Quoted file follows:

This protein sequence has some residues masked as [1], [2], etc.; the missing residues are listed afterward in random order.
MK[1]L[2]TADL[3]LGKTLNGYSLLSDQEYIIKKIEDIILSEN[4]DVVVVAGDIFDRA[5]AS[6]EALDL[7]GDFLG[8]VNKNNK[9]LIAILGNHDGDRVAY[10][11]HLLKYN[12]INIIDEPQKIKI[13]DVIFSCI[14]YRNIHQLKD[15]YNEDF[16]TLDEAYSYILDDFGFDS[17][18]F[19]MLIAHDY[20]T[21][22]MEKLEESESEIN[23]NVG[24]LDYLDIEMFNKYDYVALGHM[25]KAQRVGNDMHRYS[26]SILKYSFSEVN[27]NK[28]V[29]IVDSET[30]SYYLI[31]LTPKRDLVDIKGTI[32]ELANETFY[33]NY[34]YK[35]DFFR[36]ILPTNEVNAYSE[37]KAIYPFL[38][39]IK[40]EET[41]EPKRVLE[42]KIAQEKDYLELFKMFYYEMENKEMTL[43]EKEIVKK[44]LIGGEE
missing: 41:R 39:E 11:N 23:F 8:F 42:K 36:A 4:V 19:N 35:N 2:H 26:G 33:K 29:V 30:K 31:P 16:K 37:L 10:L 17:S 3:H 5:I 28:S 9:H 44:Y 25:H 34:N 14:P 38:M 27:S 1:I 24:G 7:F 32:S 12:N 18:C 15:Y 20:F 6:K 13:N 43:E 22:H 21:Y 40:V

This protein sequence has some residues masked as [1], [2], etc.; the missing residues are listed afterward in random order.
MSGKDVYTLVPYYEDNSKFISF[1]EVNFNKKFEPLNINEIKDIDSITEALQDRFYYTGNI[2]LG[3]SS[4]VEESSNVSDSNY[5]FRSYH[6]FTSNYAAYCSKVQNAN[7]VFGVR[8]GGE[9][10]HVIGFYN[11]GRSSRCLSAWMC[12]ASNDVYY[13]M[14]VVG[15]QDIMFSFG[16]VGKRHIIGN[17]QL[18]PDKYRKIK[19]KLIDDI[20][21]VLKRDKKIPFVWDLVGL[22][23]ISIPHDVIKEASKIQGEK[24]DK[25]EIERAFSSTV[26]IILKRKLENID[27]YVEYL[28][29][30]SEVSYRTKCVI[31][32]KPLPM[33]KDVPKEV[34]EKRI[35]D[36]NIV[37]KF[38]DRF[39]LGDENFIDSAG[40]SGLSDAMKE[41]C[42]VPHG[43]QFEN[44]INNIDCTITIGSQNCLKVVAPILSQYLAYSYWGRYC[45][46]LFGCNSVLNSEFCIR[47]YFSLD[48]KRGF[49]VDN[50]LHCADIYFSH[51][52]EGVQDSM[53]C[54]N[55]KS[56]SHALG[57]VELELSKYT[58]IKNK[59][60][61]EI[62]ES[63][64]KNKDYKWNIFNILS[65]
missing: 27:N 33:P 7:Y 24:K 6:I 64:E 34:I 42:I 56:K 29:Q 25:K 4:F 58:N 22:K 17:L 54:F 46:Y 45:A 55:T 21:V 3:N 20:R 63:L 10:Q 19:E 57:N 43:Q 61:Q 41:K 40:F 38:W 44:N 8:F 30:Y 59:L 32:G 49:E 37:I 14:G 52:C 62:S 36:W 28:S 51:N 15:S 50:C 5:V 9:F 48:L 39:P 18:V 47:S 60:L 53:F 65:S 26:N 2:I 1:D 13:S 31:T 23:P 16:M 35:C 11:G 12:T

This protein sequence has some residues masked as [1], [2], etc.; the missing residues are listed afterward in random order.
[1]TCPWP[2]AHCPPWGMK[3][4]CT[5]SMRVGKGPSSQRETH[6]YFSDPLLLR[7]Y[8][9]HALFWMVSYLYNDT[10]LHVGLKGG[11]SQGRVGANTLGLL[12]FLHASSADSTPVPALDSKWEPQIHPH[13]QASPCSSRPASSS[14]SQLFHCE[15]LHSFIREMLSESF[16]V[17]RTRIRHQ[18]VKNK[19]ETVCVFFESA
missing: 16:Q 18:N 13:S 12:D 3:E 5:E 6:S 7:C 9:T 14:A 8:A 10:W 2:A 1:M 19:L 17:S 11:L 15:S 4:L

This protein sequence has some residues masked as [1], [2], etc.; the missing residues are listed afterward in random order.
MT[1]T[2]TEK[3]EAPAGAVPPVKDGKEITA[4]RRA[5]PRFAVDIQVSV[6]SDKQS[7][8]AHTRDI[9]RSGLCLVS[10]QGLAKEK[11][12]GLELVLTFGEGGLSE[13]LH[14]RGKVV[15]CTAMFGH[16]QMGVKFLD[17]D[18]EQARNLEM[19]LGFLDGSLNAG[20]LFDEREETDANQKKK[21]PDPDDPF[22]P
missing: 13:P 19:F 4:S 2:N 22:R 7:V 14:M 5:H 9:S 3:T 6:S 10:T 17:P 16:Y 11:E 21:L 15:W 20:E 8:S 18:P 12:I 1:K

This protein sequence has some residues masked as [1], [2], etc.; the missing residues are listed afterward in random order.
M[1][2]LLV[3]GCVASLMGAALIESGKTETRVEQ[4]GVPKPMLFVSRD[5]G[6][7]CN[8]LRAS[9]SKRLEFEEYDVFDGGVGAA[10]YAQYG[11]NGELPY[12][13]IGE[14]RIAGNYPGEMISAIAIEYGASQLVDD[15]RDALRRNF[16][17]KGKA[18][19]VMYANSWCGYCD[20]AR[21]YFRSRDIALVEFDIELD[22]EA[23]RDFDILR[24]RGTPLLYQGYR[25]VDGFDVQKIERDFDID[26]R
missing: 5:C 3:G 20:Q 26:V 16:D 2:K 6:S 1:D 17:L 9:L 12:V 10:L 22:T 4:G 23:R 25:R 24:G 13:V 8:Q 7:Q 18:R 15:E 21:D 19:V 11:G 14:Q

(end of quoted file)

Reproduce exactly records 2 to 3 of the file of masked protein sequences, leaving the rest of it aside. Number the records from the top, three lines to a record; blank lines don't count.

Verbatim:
This protein sequence has some residues masked as [1], [2], etc.; the missing residues are listed afterward in random order.
MSGKDVYTLVPYYEDNSKFISF[1]EVNFNKKFEPLNINEIKDIDSITEALQDRFYYTGNI[2]LG[3]SS[4]VEESSNVSDSNY[5]FRSYH[6]FTSNYAAYCSKVQNAN[7]VFGVR[8]GGE[9][10]HVIGFYN[11]GRSSRCLSAWMC[12]ASNDVYY[13]M[14]VVG[15]QDIMFSFG[16]VGKRHIIGN[17]QL[18]PDKYRKIK[19]KLIDDI[20][21]VLKRDKKIPFVWDLVGL[22][23]ISIPHDVIKEASKIQGEK[24]DK[25]EIERAFSSTV[26]IILKRKLENID[27]YVEYL[28][29][30]SEVSYRTKCVI[31][32]KPLPM[33]KDVPKEV[34]EKRI[35]D[36]NIV[37]KF[38]DRF[39]LGDENFIDSAG[40]SGLSDAMKE[41]C[42]VPHG[43]QFEN[44]INNIDCTITIGSQNCLKVVAPILSQYLAYSYWGRYC[45][46]LFGCNSVLNSEFCIR[47]YFSLD[48]KRGF[49]VDN[50]LHCADIYFSH[51][52]EGVQDSM[53]C[54]N[55]KS[56]SHALG[57]VELELSKYT[58]IKNK[59][60][61]EI[62]ES[63][64]KNKDYKWNIFNILS[65]
missing: 27:N 33:P 7:Y 24:K 6:I 64:E 34:I 42:I 56:K 29:Q 25:K 4:F 58:N 22:K 17:L 54:F 46:Y 45:A 55:T 21:V 3:N 20:R 63:L 10:Q 19:E 57:N 43:Q 61:Q 41:K 40:F 38:W 44:N 8:F 30:Y 59:L 32:G 49:E 37:I 14:G 52:C 62:S 36:W 28:S 51:N 15:S 50:C 5:V 9:F 48:L 39:P 18:V 47:S 60:L 53:F 65:S 26:N 2:I 1:D 13:S 31:T 23:P 16:M 35:C 11:G 12:T

This protein sequence has some residues masked as [1], [2], etc.; the missing residues are listed afterward in random order.
[1]TCPWP[2]AHCPPWGMK[3][4]CT[5]SMRVGKGPSSQRETH[6]YFSDPLLLR[7]Y[8][9]HALFWMVSYLYNDT[10]LHVGLKGG[11]SQGRVGANTLGLL[12]FLHASSADSTPVPALDSKWEPQIHPH[13]QASPCSSRPASSS[14]SQLFHCE[15]LHSFIREMLSESF[16]V[17]RTRIRHQ[18]VKNK[19]ETVCVFFESA
missing: 16:Q 18:N 13:S 12:D 3:E 5:E 6:S 7:C 9:T 14:A 8:A 10:W 2:A 1:M 19:L 17:S 11:L 15:S 4:L